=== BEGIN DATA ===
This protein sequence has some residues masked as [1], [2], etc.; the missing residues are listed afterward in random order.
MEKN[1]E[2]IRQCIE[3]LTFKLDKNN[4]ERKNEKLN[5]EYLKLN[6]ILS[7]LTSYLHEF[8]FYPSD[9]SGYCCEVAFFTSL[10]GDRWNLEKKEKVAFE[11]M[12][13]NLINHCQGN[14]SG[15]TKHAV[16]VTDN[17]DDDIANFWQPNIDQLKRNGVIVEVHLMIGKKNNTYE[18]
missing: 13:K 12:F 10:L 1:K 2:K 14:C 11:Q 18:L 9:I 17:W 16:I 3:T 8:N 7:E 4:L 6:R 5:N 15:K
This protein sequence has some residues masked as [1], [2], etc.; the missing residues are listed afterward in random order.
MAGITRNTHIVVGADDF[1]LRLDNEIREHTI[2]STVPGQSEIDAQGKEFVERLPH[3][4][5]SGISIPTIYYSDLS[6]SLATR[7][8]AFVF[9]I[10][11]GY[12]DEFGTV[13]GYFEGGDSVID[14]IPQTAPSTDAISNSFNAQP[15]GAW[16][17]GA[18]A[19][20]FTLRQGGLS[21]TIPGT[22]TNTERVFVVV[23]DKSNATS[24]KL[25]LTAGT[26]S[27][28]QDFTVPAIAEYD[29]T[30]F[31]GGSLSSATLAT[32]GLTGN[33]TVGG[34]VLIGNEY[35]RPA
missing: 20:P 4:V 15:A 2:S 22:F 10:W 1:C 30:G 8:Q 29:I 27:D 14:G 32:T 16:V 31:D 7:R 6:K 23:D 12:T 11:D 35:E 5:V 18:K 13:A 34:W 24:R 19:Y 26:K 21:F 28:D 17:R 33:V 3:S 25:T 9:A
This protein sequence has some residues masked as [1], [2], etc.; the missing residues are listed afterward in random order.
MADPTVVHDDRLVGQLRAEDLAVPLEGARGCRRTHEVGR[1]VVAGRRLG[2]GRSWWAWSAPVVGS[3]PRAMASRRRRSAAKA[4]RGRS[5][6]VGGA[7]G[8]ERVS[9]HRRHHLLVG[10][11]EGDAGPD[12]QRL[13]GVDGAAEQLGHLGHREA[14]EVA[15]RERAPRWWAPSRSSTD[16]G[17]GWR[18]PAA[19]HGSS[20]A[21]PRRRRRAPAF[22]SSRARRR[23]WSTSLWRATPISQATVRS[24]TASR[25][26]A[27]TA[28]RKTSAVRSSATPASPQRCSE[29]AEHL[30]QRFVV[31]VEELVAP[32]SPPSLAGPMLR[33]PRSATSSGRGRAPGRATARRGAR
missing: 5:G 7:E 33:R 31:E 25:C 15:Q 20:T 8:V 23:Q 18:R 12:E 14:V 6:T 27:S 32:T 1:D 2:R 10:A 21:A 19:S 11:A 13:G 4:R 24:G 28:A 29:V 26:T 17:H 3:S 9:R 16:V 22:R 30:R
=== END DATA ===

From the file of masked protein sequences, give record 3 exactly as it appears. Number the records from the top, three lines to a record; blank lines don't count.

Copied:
This protein sequence has some residues masked as [1], [2], etc.; the missing residues are listed afterward in random order.
MADPTVVHDDRLVGQLRAEDLAVPLEGARGCRRTHEVGR[1]VVAGRRLG[2]GRSWWAWSAPVVGS[3]PRAMASRRRRSAAKA[4]RGRS[5][6]VGGA[7]G[8]ERVS[9]HRRHHLLVG[10][11]EGDAGPD[12]QRL[13]GVDGAAEQLGHLGHREA[14]EVA[15]RERAPRWWAPSRSSTD[16]G[17]GWR[18]PAA[19]HGSS[20]A[21]PRRRRRAPAF[22]SSRARRR[23]WSTSLWRATPISQATVRS[24]TASR[25][26]A[27]TA[28]RKTSAVRSSATPASPQRCSE[29]AEHL[30]QRFVV[31]VEELVAP[32]SPPSLAGPMLR[33]PRSATSSGRGRAPGRATARRGAR
missing: 5:G 7:E 33:R 31:E 25:C 15:Q 20:T 8:V 23:Q 18:R 12:E 14:V 6:T 27:S 32:T 1:D 2:R 10:A 21:A 19:S 11:A 13:G 4:R 24:G 28:A 29:V 26:T 17:H 3:S 9:R 16:V 22:R 30:R